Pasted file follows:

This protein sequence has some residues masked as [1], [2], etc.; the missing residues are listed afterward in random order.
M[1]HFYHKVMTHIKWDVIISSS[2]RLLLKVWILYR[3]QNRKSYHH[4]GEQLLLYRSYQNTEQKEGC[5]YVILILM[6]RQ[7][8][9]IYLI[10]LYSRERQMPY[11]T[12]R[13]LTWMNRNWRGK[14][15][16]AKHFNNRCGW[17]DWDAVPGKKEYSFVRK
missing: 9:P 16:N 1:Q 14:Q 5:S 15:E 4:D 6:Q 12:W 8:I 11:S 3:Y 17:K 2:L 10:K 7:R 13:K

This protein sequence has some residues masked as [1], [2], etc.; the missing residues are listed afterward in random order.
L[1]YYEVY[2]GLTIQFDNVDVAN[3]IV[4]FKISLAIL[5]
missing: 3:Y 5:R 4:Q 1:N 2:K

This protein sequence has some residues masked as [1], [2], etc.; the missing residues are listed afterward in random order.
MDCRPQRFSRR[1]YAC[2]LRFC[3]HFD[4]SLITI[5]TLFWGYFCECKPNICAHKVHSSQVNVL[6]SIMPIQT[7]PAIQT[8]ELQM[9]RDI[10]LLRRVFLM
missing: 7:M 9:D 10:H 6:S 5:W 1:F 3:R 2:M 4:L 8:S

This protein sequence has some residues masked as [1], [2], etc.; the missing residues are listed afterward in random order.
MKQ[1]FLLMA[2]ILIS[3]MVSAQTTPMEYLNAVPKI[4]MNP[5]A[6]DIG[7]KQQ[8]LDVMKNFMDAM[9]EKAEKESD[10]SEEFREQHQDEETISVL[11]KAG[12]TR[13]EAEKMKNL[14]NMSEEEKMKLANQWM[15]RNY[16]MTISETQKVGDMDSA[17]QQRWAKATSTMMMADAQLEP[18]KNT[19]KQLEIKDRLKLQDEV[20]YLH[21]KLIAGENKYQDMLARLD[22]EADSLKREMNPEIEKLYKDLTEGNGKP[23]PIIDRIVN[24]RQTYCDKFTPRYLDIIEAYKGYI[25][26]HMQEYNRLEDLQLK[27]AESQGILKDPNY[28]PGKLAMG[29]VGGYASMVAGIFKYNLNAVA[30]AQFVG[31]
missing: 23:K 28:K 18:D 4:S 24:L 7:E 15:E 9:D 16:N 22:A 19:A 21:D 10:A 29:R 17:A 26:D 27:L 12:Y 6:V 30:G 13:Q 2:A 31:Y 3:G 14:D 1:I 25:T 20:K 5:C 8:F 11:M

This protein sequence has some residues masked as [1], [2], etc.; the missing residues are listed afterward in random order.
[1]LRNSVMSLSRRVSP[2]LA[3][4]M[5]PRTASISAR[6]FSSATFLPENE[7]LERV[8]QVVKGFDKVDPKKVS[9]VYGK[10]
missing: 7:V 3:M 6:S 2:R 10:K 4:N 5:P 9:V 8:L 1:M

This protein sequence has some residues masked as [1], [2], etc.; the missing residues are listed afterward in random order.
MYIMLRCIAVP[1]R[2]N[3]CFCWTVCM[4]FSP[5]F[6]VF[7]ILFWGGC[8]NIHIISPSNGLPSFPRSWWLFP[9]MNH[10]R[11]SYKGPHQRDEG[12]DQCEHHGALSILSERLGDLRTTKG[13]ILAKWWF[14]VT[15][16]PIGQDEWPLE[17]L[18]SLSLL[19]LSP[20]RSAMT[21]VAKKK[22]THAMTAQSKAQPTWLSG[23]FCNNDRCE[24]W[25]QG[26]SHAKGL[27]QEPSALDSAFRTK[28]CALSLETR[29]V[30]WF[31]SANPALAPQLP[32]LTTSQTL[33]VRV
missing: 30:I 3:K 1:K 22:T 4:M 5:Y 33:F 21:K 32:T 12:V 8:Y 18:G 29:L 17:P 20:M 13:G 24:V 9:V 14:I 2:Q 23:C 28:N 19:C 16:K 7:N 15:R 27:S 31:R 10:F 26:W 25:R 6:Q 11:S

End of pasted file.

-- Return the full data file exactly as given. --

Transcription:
This protein sequence has some residues masked as [1], [2], etc.; the missing residues are listed afterward in random order.
M[1]HFYHKVMTHIKWDVIISSS[2]RLLLKVWILYR[3]QNRKSYHH[4]GEQLLLYRSYQNTEQKEGC[5]YVILILM[6]RQ[7][8][9]IYLI[10]LYSRERQMPY[11]T[12]R[13]LTWMNRNWRGK[14][15][16]AKHFNNRCGW[17]DWDAVPGKKEYSFVRK
missing: 9:P 16:N 1:Q 14:Q 5:S 15:E 4:D 6:Q 12:W 8:I 11:S 3:Y 17:K 2:L 10:K 7:R 13:K

This protein sequence has some residues masked as [1], [2], etc.; the missing residues are listed afterward in random order.
L[1]YYEVY[2]GLTIQFDNVDVAN[3]IV[4]FKISLAIL[5]
missing: 3:Y 5:R 4:Q 1:N 2:K

This protein sequence has some residues masked as [1], [2], etc.; the missing residues are listed afterward in random order.
MDCRPQRFSRR[1]YAC[2]LRFC[3]HFD[4]SLITI[5]TLFWGYFCECKPNICAHKVHSSQVNVL[6]SIMPIQT[7]PAIQT[8]ELQM[9]RDI[10]LLRRVFLM
missing: 7:M 9:D 10:H 6:S 5:W 1:F 3:R 2:M 4:L 8:S

This protein sequence has some residues masked as [1], [2], etc.; the missing residues are listed afterward in random order.
MKQ[1]FLLMA[2]ILIS[3]MVSAQTTPMEYLNAVPKI[4]MNP[5]A[6]DIG[7]KQQ[8]LDVMKNFMDAM[9]EKAEKESD[10]SEEFREQHQDEETISVL[11]KAG[12]TR[13]EAEKMKNL[14]NMSEEEKMKLANQWM[15]RNY[16]MTISETQKVGDMDSA[17]QQRWAKATSTMMMADAQLEP[18]KNT[19]KQLEIKDRLKLQDEV[20]YLH[21]KLIAGENKYQDMLARLD[22]EADSLKREMNPEIEKLYKDLTEGNGKP[23]PIIDRIVN[24]RQTYCDKFTPRYLDIIEAYKGYI[25][26]HMQEYNRLEDLQLK[27]AESQGILKDPNY[28]PGKLAMG[29]VGGYASMVAGIFKYNLNAVA[30]AQFVG[31]
missing: 23:K 28:K 18:D 4:S 24:L 7:E 15:E 9:D 16:N 22:A 19:A 21:D 10:A 29:R 17:A 26:D 27:L 12:Y 6:V 30:G 13:Q 2:A 31:Y 3:G 14:D 1:I 25:T 20:K 5:C 8:F 11:M

This protein sequence has some residues masked as [1], [2], etc.; the missing residues are listed afterward in random order.
[1]LRNSVMSLSRRVSP[2]LA[3][4]M[5]PRTASISAR[6]FSSATFLPENE[7]LERV[8]QVVKGFDKVDPKKVS[9]VYGK[10]
missing: 7:V 3:M 6:S 2:R 10:K 4:N 5:P 9:V 8:L 1:M

This protein sequence has some residues masked as [1], [2], etc.; the missing residues are listed afterward in random order.
MYIMLRCIAVP[1]R[2]N[3]CFCWTVCM[4]FSP[5]F[6]VF[7]ILFWGGC[8]NIHIISPSNGLPSFPRSWWLFP[9]MNH[10]R[11]SYKGPHQRDEG[12]DQCEHHGALSILSERLGDLRTTKG[13]ILAKWWF[14]VT[15][16]PIGQDEWPLE[17]L[18]SLSLL[19]LSP[20]RSAMT[21]VAKKK[22]THAMTAQSKAQPTWLSG[23]FCNNDRCE[24]W[25]QG[26]SHAKGL[27]QEPSALDSAFRTK[28]CALSLETR[29]V[30]WF[31]SANPALAPQLP[32]LTTSQTL[33]VRV
missing: 30:I 3:K 1:K 22:T 4:M 5:Y 33:F 21:K 32:T 12:V 8:Y 18:G 29:L 17:P 20:M 13:G 24:V 9:V 14:I 2:Q 23:C 28:N 19:C 16:K 7:N 15:R 27:S 31:R 10:F 26:W 25:R 6:Q 11:S